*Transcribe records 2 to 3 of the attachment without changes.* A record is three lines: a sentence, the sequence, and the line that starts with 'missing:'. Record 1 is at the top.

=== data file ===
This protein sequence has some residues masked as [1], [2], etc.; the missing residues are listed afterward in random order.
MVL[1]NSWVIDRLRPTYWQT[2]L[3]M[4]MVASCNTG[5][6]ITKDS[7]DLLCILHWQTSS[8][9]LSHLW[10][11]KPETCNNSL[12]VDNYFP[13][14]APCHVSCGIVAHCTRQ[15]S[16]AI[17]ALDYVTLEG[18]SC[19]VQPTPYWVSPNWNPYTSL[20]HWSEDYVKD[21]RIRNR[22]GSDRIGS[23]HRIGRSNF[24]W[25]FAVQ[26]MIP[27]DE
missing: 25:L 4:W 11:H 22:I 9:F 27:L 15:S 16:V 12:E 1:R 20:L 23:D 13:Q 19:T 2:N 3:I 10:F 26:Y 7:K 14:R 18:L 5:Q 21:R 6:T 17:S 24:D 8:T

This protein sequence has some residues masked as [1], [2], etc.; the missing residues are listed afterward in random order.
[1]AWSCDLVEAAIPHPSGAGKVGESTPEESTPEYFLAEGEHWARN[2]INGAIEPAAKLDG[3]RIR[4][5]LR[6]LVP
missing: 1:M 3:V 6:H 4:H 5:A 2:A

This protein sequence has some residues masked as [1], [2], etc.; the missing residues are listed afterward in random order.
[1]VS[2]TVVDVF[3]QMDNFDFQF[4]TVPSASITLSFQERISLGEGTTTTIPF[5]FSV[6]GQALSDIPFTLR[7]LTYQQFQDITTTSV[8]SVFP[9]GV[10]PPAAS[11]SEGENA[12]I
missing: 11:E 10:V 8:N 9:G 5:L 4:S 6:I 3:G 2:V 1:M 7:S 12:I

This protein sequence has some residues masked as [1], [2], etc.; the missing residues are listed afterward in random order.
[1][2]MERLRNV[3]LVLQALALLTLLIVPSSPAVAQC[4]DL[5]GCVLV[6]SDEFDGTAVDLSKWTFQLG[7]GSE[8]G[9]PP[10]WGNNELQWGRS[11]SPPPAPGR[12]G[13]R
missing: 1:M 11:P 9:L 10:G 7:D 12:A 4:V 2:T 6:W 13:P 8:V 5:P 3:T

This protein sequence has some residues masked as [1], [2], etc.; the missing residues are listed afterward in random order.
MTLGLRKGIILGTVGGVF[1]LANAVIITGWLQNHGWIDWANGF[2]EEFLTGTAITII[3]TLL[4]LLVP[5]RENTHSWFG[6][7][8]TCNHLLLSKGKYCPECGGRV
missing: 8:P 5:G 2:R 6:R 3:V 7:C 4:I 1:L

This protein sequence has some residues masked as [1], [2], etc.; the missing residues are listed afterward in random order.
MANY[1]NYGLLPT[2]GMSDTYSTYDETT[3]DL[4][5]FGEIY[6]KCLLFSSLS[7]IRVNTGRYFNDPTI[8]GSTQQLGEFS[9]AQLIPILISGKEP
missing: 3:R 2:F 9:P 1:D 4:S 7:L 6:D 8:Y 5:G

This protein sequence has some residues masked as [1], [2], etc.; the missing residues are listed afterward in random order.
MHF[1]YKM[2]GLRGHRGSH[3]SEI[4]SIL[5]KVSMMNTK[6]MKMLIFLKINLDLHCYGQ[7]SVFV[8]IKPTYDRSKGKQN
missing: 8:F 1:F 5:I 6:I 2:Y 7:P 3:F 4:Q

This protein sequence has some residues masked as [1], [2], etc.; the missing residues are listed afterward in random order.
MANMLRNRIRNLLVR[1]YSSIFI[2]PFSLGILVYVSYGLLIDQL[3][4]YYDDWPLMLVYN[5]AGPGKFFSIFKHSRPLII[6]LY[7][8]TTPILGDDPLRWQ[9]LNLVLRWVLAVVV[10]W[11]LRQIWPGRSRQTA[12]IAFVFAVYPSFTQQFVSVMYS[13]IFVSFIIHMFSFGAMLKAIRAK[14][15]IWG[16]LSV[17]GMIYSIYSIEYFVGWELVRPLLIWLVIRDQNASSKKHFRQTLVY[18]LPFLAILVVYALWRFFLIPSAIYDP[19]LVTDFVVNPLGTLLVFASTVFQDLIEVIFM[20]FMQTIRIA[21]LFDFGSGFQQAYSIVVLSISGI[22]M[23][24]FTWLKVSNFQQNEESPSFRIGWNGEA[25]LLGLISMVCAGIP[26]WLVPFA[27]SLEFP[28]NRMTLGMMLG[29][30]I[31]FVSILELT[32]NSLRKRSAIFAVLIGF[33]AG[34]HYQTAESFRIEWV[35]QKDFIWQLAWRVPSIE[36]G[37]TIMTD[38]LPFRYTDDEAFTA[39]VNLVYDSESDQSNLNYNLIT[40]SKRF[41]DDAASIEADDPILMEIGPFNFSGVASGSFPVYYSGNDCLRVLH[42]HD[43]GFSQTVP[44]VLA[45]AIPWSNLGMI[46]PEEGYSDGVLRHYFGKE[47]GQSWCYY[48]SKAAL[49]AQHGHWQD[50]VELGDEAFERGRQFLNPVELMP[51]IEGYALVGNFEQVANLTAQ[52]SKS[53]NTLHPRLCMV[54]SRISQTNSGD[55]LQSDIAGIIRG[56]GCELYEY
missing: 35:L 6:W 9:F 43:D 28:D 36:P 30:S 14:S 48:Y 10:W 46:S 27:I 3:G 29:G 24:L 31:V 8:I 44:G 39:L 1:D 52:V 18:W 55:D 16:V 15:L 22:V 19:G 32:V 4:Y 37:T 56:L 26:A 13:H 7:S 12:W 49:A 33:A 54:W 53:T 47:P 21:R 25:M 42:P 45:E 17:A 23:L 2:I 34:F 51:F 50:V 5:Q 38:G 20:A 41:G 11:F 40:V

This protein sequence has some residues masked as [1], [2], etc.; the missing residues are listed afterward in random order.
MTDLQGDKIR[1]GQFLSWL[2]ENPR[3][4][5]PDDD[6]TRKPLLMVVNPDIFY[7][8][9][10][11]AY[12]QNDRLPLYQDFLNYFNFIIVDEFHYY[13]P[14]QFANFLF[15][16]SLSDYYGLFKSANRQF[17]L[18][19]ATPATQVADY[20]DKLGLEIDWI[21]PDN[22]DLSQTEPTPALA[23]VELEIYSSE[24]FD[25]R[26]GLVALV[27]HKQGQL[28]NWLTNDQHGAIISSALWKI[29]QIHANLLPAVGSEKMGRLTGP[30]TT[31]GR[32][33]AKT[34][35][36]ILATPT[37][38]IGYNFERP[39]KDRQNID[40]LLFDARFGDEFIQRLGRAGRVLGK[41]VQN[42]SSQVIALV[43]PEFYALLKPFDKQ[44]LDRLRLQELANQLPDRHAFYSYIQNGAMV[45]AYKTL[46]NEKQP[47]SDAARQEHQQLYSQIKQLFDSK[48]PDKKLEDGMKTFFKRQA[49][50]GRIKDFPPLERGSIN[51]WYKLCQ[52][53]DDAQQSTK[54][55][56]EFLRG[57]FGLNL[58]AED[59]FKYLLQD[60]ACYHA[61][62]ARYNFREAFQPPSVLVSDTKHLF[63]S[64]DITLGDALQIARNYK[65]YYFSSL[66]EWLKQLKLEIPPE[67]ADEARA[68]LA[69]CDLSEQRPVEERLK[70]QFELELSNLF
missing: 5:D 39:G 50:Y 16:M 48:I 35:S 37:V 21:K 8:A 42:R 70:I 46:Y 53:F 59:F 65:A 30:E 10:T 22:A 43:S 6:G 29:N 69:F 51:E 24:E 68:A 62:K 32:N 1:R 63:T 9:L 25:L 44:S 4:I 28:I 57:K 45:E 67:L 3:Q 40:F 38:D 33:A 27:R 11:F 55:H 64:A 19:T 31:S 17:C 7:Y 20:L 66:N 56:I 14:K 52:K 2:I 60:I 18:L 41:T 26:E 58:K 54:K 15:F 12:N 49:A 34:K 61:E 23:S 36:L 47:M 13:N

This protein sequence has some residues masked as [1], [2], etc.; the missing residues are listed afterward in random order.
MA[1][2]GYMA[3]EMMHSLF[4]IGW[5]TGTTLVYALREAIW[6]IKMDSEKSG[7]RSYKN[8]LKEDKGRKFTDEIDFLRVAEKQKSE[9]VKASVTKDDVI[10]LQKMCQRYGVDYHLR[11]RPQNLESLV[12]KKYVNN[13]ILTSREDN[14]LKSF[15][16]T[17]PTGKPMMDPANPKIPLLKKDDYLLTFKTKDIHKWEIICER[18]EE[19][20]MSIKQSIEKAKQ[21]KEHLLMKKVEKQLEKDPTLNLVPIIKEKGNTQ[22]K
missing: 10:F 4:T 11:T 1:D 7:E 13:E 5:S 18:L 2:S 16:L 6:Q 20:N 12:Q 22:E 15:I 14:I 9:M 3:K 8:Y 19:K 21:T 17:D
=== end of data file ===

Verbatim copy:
This protein sequence has some residues masked as [1], [2], etc.; the missing residues are listed afterward in random order.
[1]AWSCDLVEAAIPHPSGAGKVGESTPEESTPEYFLAEGEHWARN[2]INGAIEPAAKLDG[3]RIR[4][5]LR[6]LVP
missing: 1:M 3:V 6:H 4:H 5:A 2:A

This protein sequence has some residues masked as [1], [2], etc.; the missing residues are listed afterward in random order.
[1]VS[2]TVVDVF[3]QMDNFDFQF[4]TVPSASITLSFQERISLGEGTTTTIPF[5]FSV[6]GQALSDIPFTLR[7]LTYQQFQDITTTSV[8]SVFP[9]GV[10]PPAAS[11]SEGENA[12]I
missing: 11:E 10:V 8:N 9:G 5:L 4:S 6:I 3:G 2:V 1:M 7:S 12:I